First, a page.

Filed under: the sweet life | Tags: family, friends, Joan Bakewell, life, work
Here’s a description of a fulfilling work (and living) from someone who made self aware and intelligent decisions early in life and went on to reap the benefits: focus on life (rather than just career); match what’s out there with what’s in you; surround yourself with family and pleasure, and friends, colleagues, acquaintances; pursue work that includes challenge, pacing, intellectual engagement and a worthy goal. It’s a still point idea in a landscape of ideas that is trecherous, acquisitive and maybe a little hollow.
By now I was beginning to formulate what exactly I wanted from life. Not from a job or even a career. But from life itself. And I discovered that the ingredients actually lay all around. They just needed to be combined in the right formula to meet my own temperament and abilities. They are not obscure and elusive. They are the very things most of us want: a happy family life focused around good relationships; congenial surroundings both at home and at work, that make life pleasant. I am not talking some ambitious make-over nonsense here. Think instead of being able to watch a particular tree round the seasons, coming into bud, flowering, turning to golden leaf and then fronting the winter with stark, dramatic branches. That seems to be a good ambition to have. Then there are friendships; bosom pals for intimacies and advice; working colleagues for sustaining each other with laughter and encouragement; acquaintances met at odd moments, introduced by others, casual encountered at the school gate. All these friendships settle and regroup over the years, some coming to the fore, others lapsing with time. Yes, the encouragement of friendship seems a worthwhile way of spending time. Finally there is the work itself. My own needs are for a variety of tasks within and possibly at the limit of my capabilities, periods of heavy effort interspersed with more reflective times; intellectual engagement with ideas, and a sense of something worthwhile being achieved.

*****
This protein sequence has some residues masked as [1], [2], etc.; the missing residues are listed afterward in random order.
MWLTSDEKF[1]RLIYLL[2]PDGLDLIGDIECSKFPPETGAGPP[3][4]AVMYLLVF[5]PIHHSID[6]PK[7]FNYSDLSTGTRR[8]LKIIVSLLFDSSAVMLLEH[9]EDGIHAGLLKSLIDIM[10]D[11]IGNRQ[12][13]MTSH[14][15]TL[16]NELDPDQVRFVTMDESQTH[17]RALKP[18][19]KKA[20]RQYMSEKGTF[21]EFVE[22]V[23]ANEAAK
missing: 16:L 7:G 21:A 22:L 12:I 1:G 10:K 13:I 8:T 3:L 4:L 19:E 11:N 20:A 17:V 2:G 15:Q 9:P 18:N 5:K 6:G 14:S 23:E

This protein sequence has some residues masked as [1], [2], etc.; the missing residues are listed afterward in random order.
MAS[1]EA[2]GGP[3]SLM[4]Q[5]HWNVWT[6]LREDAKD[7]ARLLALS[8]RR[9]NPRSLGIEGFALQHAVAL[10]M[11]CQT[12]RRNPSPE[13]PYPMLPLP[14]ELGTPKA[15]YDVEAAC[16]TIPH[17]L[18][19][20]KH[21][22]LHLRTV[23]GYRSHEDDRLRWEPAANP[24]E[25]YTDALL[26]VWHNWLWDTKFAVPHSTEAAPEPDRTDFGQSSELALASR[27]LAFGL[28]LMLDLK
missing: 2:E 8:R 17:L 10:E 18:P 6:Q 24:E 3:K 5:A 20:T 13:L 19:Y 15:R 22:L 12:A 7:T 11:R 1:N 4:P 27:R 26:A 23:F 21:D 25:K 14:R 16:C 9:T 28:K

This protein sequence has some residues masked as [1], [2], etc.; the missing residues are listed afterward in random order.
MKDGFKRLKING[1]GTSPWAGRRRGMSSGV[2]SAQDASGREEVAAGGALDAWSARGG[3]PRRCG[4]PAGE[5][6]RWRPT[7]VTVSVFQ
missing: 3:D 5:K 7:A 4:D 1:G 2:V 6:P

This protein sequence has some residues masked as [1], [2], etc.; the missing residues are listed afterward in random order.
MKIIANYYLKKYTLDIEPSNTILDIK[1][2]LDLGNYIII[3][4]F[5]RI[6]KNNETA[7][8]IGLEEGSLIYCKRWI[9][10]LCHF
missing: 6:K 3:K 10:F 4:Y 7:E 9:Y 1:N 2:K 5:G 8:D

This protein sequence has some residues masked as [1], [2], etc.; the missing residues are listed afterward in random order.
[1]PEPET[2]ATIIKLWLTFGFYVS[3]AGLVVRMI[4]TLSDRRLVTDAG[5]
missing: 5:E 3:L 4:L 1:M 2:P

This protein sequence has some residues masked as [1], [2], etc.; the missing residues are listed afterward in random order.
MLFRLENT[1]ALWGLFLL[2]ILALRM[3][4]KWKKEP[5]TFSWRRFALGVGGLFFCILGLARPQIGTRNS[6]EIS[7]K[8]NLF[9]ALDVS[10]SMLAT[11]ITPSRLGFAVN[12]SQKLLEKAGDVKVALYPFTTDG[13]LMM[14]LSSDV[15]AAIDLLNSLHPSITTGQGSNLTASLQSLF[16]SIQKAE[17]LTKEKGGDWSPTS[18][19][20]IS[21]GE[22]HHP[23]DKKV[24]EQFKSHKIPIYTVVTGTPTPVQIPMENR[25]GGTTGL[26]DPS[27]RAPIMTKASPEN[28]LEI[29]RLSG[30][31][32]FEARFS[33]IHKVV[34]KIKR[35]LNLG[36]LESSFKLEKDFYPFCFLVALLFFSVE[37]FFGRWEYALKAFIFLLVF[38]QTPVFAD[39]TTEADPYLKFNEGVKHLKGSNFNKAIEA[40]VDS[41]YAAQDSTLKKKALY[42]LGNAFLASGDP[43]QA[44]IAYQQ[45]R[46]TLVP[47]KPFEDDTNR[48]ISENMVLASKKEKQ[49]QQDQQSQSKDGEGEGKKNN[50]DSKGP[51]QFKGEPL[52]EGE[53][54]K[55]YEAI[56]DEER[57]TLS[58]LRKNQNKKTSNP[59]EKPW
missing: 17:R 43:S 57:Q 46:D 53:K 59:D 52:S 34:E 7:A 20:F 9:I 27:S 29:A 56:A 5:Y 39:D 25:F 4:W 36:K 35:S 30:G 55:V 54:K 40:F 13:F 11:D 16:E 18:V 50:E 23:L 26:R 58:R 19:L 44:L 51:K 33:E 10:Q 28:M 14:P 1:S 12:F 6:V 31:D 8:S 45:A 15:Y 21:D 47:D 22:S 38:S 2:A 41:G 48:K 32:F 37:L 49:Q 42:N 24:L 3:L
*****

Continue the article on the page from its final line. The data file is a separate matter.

On Not Having A Career, BY JOAN BAKEWELL, the Idler
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